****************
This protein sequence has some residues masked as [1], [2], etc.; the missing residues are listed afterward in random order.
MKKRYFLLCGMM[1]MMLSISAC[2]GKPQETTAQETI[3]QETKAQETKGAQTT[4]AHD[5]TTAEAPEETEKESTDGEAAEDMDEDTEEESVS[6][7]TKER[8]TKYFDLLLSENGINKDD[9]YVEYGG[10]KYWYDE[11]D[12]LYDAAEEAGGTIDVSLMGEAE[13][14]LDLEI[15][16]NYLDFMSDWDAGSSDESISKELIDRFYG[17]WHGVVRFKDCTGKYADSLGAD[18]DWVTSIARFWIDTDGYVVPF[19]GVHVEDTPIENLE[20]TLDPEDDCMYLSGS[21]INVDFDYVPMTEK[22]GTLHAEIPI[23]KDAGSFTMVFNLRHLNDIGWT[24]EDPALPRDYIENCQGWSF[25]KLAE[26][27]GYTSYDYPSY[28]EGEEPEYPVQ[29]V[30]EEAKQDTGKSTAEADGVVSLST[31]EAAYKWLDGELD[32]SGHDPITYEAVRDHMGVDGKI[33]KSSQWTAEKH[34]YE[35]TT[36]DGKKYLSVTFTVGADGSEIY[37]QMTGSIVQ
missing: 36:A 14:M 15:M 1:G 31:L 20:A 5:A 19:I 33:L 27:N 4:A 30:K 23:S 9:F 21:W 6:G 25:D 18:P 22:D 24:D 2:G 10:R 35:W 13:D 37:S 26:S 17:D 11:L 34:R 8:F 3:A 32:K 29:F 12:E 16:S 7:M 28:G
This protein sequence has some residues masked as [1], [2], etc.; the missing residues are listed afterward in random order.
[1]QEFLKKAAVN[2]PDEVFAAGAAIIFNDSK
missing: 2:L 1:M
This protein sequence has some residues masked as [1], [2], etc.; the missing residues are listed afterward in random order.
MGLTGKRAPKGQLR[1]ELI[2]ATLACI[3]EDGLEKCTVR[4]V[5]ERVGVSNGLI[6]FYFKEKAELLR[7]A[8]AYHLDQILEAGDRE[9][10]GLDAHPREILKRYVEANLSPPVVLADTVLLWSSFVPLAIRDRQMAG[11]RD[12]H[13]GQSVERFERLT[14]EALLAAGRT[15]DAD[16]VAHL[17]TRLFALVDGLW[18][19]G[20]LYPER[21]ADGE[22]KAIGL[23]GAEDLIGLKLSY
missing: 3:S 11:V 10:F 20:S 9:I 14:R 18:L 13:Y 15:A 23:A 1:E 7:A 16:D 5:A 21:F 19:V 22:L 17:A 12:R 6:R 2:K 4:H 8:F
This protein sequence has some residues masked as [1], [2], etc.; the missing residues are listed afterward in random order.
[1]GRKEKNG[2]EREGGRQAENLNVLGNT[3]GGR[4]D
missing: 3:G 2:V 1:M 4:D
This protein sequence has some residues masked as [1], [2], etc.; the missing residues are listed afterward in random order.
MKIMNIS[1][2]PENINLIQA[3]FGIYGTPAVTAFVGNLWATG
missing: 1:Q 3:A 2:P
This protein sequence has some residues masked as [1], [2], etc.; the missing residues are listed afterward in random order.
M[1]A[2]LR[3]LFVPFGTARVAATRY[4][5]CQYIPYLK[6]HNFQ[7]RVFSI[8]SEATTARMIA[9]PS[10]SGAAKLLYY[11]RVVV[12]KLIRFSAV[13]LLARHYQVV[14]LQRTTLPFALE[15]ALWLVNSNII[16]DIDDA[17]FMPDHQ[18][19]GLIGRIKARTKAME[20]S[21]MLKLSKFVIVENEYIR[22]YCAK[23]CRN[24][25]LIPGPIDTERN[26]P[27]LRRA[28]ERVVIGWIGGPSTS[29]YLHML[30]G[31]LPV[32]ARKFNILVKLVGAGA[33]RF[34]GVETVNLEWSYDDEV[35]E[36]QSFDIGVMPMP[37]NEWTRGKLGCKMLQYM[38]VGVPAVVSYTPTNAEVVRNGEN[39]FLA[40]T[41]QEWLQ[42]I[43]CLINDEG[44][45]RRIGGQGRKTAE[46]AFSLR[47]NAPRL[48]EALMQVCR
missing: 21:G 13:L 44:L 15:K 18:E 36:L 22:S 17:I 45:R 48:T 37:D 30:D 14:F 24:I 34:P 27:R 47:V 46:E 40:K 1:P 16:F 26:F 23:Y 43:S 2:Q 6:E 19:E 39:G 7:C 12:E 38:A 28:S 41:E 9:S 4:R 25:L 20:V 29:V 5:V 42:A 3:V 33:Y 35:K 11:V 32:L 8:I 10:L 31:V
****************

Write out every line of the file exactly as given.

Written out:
This protein sequence has some residues masked as [1], [2], etc.; the missing residues are listed afterward in random order.
MKKRYFLLCGMM[1]MMLSISAC[2]GKPQETTAQETI[3]QETKAQETKGAQTT[4]AHD[5]TTAEAPEETEKESTDGEAAEDMDEDTEEESVS[6][7]TKER[8]TKYFDLLLSENGINKDD[9]YVEYGG[10]KYWYDE[11]D[12]LYDAAEEAGGTIDVSLMGEAE[13][14]LDLEI[15][16]NYLDFMSDWDAGSSDESISKELIDRFYG[17]WHGVVRFKDCTGKYADSLGAD[18]DWVTSIARFWIDTDGYVVPF[19]GVHVEDTPIENLE[20]TLDPEDDCMYLSGS[21]INVDFDYVPMTEK[22]GTLHAEIPI[23]KDAGSFTMVFNLRHLNDIGWT[24]EDPALPRDYIENCQGWSF[25]KLAE[26][27]GYTSYDYPSY[28]EGEEPEYPVQ[29]V[30]EEAKQDTGKSTAEADGVVSLST[31]EAAYKWLDGELD[32]SGHDPITYEAVRDHMGVDGKI[33]KSSQWTAEKH[34]YE[35]TT[36]DGKKYLSVTFTVGADGSEIY[37]QMTGSIVQ
missing: 36:A 14:M 15:M 1:G 31:L 20:A 5:A 19:I 33:L 27:N 4:A 30:K 23:S 9:F 21:W 6:G 25:D 18:P 22:D 24:D 2:G 10:R 35:W 13:D 37:S 26:S 17:D 11:L 34:R 8:F 3:A 32:K 29:F 12:E 16:S 7:M 28:G
This protein sequence has some residues masked as [1], [2], etc.; the missing residues are listed afterward in random order.
[1]QEFLKKAAVN[2]PDEVFAAGAAIIFNDSK
missing: 2:L 1:M
This protein sequence has some residues masked as [1], [2], etc.; the missing residues are listed afterward in random order.
MGLTGKRAPKGQLR[1]ELI[2]ATLACI[3]EDGLEKCTVR[4]V[5]ERVGVSNGLI[6]FYFKEKAELLR[7]A[8]AYHLDQILEAGDRE[9][10]GLDAHPREILKRYVEANLSPPVVLADTVLLWSSFVPLAIRDRQMAG[11]RD[12]H[13]GQSVERFERLT[14]EALLAAGRT[15]DAD[16]VAHL[17]TRLFALVDGLW[18][19]G[20]LYPER[21]ADGE[22]KAIGL[23]GAEDLIGLKLSY
missing: 3:S 11:V 10:F 20:S 9:I 14:R 18:L 13:Y 15:A 23:A 1:E 7:A 16:D 5:A 21:F 19:V 22:L 17:A 12:R 6:R 2:K 4:H 8:F
This protein sequence has some residues masked as [1], [2], etc.; the missing residues are listed afterward in random order.
[1]GRKEKNG[2]EREGGRQAENLNVLGNT[3]GGR[4]D
missing: 3:G 2:V 1:M 4:D
This protein sequence has some residues masked as [1], [2], etc.; the missing residues are listed afterward in random order.
MKIMNIS[1][2]PENINLIQA[3]FGIYGTPAVTAFVGNLWATG
missing: 1:Q 3:A 2:P
This protein sequence has some residues masked as [1], [2], etc.; the missing residues are listed afterward in random order.
M[1]A[2]LR[3]LFVPFGTARVAATRY[4][5]CQYIPYLK[6]HNFQ[7]RVFSI[8]SEATTARMIA[9]PS[10]SGAAKLLYY[11]RVVV[12]KLIRFSAV[13]LLARHYQVV[14]LQRTTLPFALE[15]ALWLVNSNII[16]DIDDA[17]FMPDHQ[18][19]GLIGRIKARTKAME[20]S[21]MLKLSKFVIVENEYIR[22]YCAK[23]CRN[24][25]LIPGPIDTERN[26]P[27]LRRA[28]ERVVIGWIGGPSTS[29]YLHML[30]G[31]LPV[32]ARKFNILVKLVGAGA[33]RF[34]GVETVNLEWSYDDEV[35]E[36]QSFDIGVMPMP[37]NEWTRGKLGCKMLQYM[38]VGVPAVVSYTPTNAEVVRNGEN[39]FLA[40]T[41]QEWLQ[42]I[43]CLINDEG[44][45]RRIGGQGRKTAE[46]AFSLR[47]NAPRL[48]EALMQVCR
missing: 21:G 13:L 44:L 15:K 18:E 36:L 22:S 17:I 45:R 48:T 37:D 30:D 14:F 24:I 34:P 27:R 47:V 46:E 40:K 1:P 16:F 26:F 23:Y 43:S 2:Q 6:E 19:E 39:G 7:C 12:E 38:A 28:S 41:E 9:S 4:R 25:L 20:V 29:V 5:V 42:A 3:V 33:Y 35:K 11:V 32:L 8:I 10:L 31:V